> Alzheimer's disease is characterized by progressive dementia and a
> characteristic neuropathology - the appearance of large numbers of
> senile placques and neurofibrillary tangles.
I've studied the wholely-functional nervous system, and I've not
specifically studied Alsheimer's, nor its organic-damage correlates, so take
what's here "with a grain of salt".
"Ttangled" neural growth does correlate well with a condition in which
neural activation "states" have been enduringly-relatively-random. This's is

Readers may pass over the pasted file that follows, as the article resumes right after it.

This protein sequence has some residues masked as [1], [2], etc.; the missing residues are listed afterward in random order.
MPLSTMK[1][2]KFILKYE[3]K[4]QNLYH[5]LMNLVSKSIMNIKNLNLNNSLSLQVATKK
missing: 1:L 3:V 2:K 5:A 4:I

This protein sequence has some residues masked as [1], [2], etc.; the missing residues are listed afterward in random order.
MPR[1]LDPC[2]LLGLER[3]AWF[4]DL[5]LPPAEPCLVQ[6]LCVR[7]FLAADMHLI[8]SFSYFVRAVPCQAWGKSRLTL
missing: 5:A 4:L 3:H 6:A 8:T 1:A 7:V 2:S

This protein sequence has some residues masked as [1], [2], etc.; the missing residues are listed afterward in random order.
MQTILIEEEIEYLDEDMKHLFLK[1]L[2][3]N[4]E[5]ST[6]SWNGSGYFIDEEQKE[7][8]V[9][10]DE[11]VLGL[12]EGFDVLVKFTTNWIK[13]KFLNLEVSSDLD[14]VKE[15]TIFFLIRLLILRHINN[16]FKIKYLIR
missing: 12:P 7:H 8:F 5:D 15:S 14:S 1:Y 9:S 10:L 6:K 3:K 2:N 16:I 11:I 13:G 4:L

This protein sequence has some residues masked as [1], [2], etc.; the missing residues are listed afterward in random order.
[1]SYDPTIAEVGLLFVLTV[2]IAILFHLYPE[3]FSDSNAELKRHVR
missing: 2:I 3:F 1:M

because, since neural trophy occurs as a function of activation, if the
activation is relatively-disordered, the activation-dependent growth will
reflect the randomness of the activation... this'd yield "tangles"... growth
that follows a "random walk", and all manner of abnormal dynamics could
cause such, including desynchronization within what would, otherwise, be LTP
Don't know if it'll lead anywhere, but if it were in my focus, I'd look into
this a bit just to rule it out if possible.
Cheers, Scott, ken